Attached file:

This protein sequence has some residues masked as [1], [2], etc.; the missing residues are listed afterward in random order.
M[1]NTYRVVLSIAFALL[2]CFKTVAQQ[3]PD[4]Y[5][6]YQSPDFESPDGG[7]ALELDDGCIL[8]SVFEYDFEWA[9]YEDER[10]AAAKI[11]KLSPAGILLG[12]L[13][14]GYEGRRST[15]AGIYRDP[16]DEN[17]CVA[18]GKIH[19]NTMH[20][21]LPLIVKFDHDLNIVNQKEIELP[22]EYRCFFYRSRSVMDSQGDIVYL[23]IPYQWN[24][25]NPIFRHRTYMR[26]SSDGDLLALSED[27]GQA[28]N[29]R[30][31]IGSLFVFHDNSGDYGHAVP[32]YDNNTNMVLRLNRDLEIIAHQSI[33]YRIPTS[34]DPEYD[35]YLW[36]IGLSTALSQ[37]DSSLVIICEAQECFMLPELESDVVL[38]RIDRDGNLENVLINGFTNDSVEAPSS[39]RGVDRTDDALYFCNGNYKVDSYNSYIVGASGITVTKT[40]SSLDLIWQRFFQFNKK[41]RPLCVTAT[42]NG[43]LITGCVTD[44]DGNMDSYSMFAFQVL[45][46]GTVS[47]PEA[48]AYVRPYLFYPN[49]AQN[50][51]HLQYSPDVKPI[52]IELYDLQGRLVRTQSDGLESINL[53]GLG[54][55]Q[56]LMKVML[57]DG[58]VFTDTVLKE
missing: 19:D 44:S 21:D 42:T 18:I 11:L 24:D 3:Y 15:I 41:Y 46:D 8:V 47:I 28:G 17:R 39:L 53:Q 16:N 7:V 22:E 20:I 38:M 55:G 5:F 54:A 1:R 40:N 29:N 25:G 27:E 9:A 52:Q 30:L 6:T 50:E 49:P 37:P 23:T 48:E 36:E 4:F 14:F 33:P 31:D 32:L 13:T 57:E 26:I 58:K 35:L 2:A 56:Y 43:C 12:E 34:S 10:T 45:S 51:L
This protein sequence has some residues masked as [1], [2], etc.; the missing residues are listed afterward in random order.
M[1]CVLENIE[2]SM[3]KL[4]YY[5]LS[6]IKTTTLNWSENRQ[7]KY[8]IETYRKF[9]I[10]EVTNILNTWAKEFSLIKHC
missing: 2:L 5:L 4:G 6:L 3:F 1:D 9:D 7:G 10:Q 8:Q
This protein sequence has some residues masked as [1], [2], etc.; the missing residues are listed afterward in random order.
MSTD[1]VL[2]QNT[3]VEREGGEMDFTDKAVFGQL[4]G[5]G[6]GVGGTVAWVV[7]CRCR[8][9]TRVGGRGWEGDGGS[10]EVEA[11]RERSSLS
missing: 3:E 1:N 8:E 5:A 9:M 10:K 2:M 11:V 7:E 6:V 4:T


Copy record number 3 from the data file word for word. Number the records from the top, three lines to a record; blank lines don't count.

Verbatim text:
This protein sequence has some residues masked as [1], [2], etc.; the missing residues are listed afterward in random order.
MSTD[1]VL[2]QNT[3]VEREGGEMDFTDKAVFGQL[4]G[5]G[6]GVGGTVAWVV[7]CRCR[8][9]TRVGGRGWEGDGGS[10]EVEA[11]RERSSLS
missing: 3:E 1:N 8:E 5:A 9:M 10:K 2:M 11:V 7:E 6:V 4:T